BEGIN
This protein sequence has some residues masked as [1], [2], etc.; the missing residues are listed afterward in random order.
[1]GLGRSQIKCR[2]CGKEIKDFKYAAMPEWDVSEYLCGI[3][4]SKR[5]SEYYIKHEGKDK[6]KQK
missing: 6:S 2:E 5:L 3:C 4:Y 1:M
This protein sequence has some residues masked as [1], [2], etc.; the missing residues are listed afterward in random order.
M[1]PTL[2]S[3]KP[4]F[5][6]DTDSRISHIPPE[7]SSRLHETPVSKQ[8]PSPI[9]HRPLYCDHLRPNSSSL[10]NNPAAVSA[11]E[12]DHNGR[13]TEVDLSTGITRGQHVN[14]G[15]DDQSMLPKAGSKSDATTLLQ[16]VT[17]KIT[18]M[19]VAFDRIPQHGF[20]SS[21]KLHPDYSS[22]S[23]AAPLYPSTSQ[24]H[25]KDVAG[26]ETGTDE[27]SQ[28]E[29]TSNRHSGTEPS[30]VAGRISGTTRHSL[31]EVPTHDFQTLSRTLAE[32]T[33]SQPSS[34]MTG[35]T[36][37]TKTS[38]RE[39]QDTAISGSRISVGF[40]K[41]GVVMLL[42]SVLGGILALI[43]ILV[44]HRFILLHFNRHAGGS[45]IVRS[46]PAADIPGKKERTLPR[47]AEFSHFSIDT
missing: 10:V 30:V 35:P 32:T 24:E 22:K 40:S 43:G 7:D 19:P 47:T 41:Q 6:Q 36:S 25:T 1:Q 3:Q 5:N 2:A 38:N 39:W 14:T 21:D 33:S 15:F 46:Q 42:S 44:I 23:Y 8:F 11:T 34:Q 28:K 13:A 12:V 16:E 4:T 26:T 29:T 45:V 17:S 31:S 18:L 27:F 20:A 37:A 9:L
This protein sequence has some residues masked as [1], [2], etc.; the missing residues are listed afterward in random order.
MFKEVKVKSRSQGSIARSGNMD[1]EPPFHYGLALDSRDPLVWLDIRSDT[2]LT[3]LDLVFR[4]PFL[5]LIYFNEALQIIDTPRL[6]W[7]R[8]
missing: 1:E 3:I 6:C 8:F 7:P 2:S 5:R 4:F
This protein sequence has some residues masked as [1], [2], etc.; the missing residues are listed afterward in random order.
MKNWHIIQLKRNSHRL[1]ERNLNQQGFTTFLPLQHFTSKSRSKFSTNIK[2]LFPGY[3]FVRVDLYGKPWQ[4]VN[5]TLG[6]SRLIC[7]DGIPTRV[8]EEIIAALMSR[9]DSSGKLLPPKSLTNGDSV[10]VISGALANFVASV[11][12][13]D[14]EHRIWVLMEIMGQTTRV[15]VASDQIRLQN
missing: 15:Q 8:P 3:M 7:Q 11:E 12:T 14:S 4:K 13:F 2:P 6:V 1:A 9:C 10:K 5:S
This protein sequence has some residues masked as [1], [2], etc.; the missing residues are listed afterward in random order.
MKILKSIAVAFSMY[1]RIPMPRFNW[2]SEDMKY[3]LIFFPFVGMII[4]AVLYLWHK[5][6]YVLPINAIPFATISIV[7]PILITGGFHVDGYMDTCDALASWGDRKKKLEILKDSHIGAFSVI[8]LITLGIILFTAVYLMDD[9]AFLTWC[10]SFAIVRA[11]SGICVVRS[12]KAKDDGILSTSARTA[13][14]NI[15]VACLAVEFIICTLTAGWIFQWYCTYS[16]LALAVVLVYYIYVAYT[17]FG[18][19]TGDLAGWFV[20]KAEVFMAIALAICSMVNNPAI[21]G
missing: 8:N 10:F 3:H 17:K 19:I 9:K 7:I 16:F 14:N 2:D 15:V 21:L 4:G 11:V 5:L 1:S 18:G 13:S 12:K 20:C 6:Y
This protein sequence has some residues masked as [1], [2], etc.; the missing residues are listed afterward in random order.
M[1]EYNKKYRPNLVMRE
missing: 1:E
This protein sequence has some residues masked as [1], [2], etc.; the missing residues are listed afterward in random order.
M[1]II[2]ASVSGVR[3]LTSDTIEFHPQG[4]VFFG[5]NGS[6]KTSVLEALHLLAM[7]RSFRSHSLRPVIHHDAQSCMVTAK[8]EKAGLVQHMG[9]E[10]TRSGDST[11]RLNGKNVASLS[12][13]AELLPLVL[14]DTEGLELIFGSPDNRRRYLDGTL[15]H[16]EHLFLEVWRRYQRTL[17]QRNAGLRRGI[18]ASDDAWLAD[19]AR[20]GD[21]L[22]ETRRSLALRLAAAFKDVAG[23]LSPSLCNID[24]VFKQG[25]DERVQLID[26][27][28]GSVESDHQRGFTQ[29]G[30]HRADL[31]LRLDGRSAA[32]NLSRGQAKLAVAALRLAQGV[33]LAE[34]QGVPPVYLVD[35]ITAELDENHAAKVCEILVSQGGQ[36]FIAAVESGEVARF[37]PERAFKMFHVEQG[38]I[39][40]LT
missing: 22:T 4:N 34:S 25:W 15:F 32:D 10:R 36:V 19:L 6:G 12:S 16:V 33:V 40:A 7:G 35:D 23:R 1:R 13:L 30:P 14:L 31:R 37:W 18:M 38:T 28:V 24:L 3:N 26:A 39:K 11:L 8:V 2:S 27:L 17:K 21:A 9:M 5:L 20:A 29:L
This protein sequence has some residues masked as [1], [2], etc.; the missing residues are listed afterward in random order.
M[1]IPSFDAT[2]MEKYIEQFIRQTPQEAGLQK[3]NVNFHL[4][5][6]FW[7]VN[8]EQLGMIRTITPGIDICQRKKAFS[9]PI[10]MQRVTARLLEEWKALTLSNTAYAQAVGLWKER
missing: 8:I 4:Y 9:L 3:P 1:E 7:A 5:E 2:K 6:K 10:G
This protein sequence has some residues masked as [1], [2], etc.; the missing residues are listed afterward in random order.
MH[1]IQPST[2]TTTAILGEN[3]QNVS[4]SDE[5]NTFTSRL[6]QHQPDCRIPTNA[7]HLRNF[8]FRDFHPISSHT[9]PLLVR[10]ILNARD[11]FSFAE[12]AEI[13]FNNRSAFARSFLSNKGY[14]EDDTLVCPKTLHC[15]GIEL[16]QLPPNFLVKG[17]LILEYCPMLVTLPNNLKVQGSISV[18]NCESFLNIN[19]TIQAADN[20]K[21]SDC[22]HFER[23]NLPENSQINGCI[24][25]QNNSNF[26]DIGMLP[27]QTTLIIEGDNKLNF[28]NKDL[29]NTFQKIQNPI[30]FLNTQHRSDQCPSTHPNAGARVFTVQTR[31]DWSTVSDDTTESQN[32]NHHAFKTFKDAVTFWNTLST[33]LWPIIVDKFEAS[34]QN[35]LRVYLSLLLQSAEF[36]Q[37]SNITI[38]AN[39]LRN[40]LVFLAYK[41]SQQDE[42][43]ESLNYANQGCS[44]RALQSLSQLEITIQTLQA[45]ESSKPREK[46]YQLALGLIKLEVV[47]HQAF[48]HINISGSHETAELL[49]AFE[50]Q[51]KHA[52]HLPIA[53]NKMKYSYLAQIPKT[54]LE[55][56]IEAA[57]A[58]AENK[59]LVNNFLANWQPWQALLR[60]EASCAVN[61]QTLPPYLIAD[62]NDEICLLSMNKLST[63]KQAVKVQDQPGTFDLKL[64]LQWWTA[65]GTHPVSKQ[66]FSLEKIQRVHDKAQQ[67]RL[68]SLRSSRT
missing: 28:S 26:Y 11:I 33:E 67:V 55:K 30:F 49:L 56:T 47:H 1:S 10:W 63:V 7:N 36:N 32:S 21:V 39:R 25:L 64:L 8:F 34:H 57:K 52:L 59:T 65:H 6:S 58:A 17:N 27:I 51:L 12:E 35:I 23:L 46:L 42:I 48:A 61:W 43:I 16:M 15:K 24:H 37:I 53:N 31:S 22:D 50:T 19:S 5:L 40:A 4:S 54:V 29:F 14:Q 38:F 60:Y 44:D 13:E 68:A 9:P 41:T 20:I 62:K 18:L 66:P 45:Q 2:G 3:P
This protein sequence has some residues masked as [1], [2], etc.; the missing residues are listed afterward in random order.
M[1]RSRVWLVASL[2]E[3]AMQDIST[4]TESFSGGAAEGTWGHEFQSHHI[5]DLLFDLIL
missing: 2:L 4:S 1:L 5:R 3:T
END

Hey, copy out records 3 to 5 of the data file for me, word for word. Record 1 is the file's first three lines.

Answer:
This protein sequence has some residues masked as [1], [2], etc.; the missing residues are listed afterward in random order.
MFKEVKVKSRSQGSIARSGNMD[1]EPPFHYGLALDSRDPLVWLDIRSDT[2]LT[3]LDLVFR[4]PFL[5]LIYFNEALQIIDTPRL[6]W[7]R[8]
missing: 1:E 3:I 6:C 8:F 7:P 2:S 5:R 4:F
This protein sequence has some residues masked as [1], [2], etc.; the missing residues are listed afterward in random order.
MKNWHIIQLKRNSHRL[1]ERNLNQQGFTTFLPLQHFTSKSRSKFSTNIK[2]LFPGY[3]FVRVDLYGKPWQ[4]VN[5]TLG[6]SRLIC[7]DGIPTRV[8]EEIIAALMSR[9]DSSGKLLPPKSLTNGDSV[10]VISGALANFVASV[11][12][13]D[14]EHRIWVLMEIMGQTTRV[15]VASDQIRLQN
missing: 15:Q 8:P 3:M 7:Q 11:E 12:T 14:S 4:K 13:F 2:P 6:V 1:A 9:C 10:K 5:S
This protein sequence has some residues masked as [1], [2], etc.; the missing residues are listed afterward in random order.
MKILKSIAVAFSMY[1]RIPMPRFNW[2]SEDMKY[3]LIFFPFVGMII[4]AVLYLWHK[5][6]YVLPINAIPFATISIV[7]PILITGGFHVDGYMDTCDALASWGDRKKKLEILKDSHIGAFSVI[8]LITLGIILFTAVYLMDD[9]AFLTWC[10]SFAIVRA[11]SGICVVRS[12]KAKDDGILSTSARTA[13][14]NI[15]VACLAVEFIICTLTAGWIFQWYCTYS[16]LALAVVLVYYIYVAYT[17]FG[18][19]TGDLAGWFV[20]KAEVFMAIALAICSMVNNPAI[21]G
missing: 8:N 10:F 3:H 17:K 19:I 9:K 7:I 16:F 14:N 2:D 15:V 21:L 4:G 11:V 5:L 1:S 18:G 13:S 12:K 20:C 6:Y